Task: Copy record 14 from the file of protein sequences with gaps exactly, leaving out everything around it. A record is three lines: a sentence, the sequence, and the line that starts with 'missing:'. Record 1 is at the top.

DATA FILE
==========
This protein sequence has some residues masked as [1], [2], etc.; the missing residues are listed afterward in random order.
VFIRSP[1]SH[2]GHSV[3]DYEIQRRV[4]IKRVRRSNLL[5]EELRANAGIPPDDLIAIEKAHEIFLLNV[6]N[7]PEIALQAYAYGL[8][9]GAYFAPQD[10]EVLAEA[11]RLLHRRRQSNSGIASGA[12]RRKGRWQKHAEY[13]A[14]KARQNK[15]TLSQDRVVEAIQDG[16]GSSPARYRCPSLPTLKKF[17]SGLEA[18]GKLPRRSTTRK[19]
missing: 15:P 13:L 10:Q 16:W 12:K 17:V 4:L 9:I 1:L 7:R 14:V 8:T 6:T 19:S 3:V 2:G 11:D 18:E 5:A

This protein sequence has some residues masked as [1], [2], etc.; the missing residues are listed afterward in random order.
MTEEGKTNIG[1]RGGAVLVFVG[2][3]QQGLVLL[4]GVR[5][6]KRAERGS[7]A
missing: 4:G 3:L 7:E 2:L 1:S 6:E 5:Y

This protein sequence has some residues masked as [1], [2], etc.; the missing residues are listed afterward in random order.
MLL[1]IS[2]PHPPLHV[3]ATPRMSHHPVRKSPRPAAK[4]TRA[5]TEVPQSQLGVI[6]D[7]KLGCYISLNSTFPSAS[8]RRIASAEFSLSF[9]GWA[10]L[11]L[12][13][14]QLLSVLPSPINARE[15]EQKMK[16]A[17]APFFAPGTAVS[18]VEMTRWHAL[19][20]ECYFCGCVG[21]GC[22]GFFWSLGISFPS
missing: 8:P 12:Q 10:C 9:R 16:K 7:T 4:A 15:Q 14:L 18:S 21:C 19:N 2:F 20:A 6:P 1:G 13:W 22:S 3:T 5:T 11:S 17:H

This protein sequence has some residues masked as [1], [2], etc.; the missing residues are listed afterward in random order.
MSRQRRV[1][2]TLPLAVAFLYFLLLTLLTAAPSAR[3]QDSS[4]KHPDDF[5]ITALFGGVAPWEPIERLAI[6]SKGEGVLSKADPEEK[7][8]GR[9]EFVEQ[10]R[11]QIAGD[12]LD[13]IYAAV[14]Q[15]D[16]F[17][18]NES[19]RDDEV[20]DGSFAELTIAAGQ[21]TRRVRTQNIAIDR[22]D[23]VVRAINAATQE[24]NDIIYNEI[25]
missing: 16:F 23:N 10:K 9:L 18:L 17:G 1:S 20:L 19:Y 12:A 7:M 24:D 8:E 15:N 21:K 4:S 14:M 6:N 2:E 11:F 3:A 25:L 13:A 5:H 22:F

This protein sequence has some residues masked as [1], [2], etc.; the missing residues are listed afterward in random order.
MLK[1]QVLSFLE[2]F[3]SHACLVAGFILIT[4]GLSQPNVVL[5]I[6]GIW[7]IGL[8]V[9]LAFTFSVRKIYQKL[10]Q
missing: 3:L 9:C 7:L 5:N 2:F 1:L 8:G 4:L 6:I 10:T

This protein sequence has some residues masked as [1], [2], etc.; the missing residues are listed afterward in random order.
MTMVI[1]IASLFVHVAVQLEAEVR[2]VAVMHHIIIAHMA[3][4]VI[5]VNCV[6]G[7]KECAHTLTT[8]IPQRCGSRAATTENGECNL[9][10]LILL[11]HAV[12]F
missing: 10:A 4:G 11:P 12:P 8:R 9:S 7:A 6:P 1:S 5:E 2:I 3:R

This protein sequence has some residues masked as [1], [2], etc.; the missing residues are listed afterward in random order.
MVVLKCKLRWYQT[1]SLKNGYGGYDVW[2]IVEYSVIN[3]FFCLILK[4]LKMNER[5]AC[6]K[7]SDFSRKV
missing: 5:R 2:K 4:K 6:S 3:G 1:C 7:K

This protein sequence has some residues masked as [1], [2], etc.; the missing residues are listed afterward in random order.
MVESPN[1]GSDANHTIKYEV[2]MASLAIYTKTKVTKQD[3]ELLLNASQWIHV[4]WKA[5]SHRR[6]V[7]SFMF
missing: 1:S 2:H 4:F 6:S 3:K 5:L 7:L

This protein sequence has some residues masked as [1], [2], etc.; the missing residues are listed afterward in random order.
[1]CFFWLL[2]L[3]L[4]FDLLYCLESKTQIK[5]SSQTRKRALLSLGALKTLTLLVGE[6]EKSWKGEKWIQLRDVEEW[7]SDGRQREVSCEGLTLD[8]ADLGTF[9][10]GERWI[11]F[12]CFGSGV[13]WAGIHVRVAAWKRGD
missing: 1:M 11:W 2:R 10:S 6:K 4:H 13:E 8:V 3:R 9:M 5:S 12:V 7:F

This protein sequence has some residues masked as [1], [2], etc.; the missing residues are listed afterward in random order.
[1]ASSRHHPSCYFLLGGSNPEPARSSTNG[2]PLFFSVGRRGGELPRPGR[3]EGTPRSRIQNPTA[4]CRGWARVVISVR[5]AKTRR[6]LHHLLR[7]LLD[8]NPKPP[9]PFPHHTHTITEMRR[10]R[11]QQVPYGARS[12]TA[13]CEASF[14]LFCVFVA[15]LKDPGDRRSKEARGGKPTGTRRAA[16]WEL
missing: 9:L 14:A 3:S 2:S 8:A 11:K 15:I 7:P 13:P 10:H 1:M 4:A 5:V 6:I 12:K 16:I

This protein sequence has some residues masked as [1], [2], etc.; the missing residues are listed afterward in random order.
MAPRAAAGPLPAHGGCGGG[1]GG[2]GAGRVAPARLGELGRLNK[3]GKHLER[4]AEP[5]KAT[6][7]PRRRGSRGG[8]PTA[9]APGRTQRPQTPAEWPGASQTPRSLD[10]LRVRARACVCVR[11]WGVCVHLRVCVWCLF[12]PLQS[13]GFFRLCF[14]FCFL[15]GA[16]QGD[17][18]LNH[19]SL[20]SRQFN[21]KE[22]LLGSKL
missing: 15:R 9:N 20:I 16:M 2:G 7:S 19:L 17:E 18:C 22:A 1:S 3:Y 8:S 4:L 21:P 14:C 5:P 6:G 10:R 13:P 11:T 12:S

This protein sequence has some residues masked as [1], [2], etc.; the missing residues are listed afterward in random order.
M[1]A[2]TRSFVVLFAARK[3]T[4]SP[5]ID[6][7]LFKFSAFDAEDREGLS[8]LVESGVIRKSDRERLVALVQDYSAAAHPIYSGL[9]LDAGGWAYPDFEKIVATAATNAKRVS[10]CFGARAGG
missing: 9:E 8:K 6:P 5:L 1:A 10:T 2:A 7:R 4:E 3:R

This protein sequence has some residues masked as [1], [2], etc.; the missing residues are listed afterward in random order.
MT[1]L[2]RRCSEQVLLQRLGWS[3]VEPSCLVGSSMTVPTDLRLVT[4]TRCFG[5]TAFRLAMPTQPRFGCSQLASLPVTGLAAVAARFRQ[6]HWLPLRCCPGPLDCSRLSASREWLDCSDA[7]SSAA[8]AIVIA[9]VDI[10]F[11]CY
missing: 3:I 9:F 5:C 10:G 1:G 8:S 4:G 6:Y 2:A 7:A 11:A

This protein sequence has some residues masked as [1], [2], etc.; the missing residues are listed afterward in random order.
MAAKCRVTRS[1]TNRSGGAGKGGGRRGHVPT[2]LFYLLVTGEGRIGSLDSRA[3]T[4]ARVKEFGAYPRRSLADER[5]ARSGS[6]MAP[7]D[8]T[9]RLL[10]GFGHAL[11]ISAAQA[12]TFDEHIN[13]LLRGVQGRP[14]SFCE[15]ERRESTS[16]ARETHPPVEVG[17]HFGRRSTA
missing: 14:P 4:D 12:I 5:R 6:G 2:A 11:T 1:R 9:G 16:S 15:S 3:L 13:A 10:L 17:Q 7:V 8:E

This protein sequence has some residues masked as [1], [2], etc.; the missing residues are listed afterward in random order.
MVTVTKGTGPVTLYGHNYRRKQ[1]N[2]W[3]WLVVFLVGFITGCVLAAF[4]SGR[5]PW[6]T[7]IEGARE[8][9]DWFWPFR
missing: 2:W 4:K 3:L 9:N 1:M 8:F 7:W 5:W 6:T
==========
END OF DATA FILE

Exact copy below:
This protein sequence has some residues masked as [1], [2], etc.; the missing residues are listed afterward in random order.
MAAKCRVTRS[1]TNRSGGAGKGGGRRGHVPT[2]LFYLLVTGEGRIGSLDSRA[3]T[4]ARVKEFGAYPRRSLADER[5]ARSGS[6]MAP[7]D[8]T[9]RLL[10]GFGHAL[11]ISAAQA[12]TFDEHIN[13]LLRGVQGRP[14]SFCE[15]ERRESTS[16]ARETHPPVEVG[17]HFGRRSTA
missing: 14:P 4:D 12:I 5:R 6:G 2:A 11:T 1:R 9:G 16:S 15:S 3:L 13:A 10:L 17:Q 7:V 8:E